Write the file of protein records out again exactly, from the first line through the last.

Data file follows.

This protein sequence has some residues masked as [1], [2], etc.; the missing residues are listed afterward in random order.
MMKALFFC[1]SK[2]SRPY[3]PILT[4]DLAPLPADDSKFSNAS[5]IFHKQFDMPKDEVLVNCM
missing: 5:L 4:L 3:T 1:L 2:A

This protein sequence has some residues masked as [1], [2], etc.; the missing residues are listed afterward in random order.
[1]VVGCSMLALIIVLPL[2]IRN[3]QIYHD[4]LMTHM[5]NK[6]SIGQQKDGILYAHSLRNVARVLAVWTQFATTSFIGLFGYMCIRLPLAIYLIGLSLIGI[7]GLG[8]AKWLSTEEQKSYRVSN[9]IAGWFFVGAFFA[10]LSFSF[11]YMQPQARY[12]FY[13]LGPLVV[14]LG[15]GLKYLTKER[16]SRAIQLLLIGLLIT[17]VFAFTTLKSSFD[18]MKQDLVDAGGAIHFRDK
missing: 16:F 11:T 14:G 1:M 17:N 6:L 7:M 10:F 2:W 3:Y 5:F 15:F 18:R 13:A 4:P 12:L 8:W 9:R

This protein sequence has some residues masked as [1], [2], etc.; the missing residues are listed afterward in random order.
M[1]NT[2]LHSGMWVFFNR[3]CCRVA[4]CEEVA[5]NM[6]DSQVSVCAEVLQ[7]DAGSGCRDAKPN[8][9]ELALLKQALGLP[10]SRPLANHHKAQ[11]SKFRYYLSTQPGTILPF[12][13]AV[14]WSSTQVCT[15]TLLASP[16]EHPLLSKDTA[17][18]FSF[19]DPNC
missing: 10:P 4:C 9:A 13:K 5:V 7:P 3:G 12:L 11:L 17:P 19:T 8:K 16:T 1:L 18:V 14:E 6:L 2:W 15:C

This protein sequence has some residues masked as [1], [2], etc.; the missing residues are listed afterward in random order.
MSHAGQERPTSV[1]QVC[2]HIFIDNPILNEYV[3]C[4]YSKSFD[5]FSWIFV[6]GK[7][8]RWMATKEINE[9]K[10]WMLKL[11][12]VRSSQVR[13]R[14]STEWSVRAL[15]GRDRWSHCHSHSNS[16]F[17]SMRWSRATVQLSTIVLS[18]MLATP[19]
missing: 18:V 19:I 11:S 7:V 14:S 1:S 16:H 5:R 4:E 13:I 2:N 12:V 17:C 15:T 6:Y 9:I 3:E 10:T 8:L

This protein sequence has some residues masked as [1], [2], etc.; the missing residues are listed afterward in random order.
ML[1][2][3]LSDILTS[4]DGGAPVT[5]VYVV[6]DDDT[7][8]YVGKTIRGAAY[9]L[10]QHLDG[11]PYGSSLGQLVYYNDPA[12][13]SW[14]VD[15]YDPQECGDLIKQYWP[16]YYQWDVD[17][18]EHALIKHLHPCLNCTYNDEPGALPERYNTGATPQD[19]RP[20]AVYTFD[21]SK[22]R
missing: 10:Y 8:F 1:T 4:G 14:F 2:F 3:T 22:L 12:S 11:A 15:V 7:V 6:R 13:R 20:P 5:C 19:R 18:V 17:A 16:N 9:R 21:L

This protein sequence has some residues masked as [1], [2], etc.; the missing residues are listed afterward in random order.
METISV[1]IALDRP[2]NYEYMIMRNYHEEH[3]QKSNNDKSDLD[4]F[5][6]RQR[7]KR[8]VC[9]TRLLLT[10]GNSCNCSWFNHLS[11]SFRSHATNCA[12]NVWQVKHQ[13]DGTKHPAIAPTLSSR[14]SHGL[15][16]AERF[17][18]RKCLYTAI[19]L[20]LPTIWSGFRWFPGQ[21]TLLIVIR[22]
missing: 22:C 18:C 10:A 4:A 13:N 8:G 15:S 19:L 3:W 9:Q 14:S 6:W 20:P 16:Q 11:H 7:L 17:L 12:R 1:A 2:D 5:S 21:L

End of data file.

This protein sequence has some residues masked as [1], [2], etc.; the missing residues are listed afterward in random order.
MMKALFFC[1]SK[2]SRPY[3]PILT[4]DLAPLPADDSKFSNAS[5]IFHKQFDMPKDEVLVNCM
missing: 5:L 4:L 3:T 1:L 2:A

This protein sequence has some residues masked as [1], [2], etc.; the missing residues are listed afterward in random order.
[1]VVGCSMLALIIVLPL[2]IRN[3]QIYHD[4]LMTHM[5]NK[6]SIGQQKDGILYAHSLRNVARVLAVWTQFATTSFIGLFGYMCIRLPLAIYLIGLSLIGI[7]GLG[8]AKWLSTEEQKSYRVSN[9]IAGWFFVGAFFA[10]LSFSF[11]YMQPQARY[12]FY[13]LGPLVV[14]LG[15]GLKYLTKER[16]SRAIQLLLIGLLIT[17]VFAFTTLKSSFD[18]MKQDLVDAGGAIHFRDK
missing: 16:F 11:T 14:G 1:M 17:N 6:L 7:M 10:F 2:W 3:Y 5:F 15:F 18:R 13:A 4:P 12:L 8:W 9:R

This protein sequence has some residues masked as [1], [2], etc.; the missing residues are listed afterward in random order.
M[1]NT[2]LHSGMWVFFNR[3]CCRVA[4]CEEVA[5]NM[6]DSQVSVCAEVLQ[7]DAGSGCRDAKPN[8][9]ELALLKQALGLP[10]SRPLANHHKAQ[11]SKFRYYLSTQPGTILPF[12][13]AV[14]WSSTQVCT[15]TLLASP[16]EHPLLSKDTA[17][18]FSF[19]DPNC
missing: 10:P 4:C 9:A 13:K 5:V 7:P 3:G 12:L 11:L 17:P 19:T 8:K 16:T 1:L 18:V 14:E 6:L 2:W 15:C

This protein sequence has some residues masked as [1], [2], etc.; the missing residues are listed afterward in random order.
MSHAGQERPTSV[1]QVC[2]HIFIDNPILNEYV[3]C[4]YSKSFD[5]FSWIFV[6]GK[7][8]RWMATKEINE[9]K[10]WMLKL[11][12]VRSSQVR[13]R[14]STEWSVRAL[15]GRDRWSHCHSHSNS[16]F[17]SMRWSRATVQLSTIVLS[18]MLATP[19]
missing: 18:V 19:I 11:S 7:V 14:S 1:S 16:H 5:R 4:E 13:I 2:N 12:V 17:C 15:T 6:Y 9:I 3:E 10:T 8:L

This protein sequence has some residues masked as [1], [2], etc.; the missing residues are listed afterward in random order.
ML[1][2][3]LSDILTS[4]DGGAPVT[5]VYVV[6]DDDT[7][8]YVGKTIRGAAY[9]L[10]QHLDG[11]PYGSSLGQLVYYNDPA[12][13]SW[14]VD[15]YDPQECGDLIKQYWP[16]YYQWDVD[17][18]EHALIKHLHPCLNCTYNDEPGALPERYNTGATPQD[19]RP[20]AVYTFD[21]SK[22]R
missing: 10:Y 8:F 1:T 4:G 14:F 2:F 3:T 22:L 12:S 11:A 15:V 7:V 6:R 13:R 20:P 5:C 19:R 18:V 17:A 16:N 9:R 21:L

This protein sequence has some residues masked as [1], [2], etc.; the missing residues are listed afterward in random order.
METISV[1]IALDRP[2]NYEYMIMRNYHEEH[3]QKSNNDKSDLD[4]F[5][6]RQR[7]KR[8]VC[9]TRLLLT[10]GNSCNCSWFNHLS[11]SFRSHATNCA[12]NVWQVKHQ[13]DGTKHPAIAPTLSSR[14]SHGL[15][16]AERF[17][18]RKCLYTAI[19]L[20]LPTIWSGFRWFPGQ[21]TLLIVIR[22]
missing: 22:C 18:C 10:A 4:A 13:N 8:G 15:S 19:L 3:W 9:Q 14:S 6:W 20:P 16:Q 11:H 7:L 17:L 12:R 1:A 2:D 5:S 21:L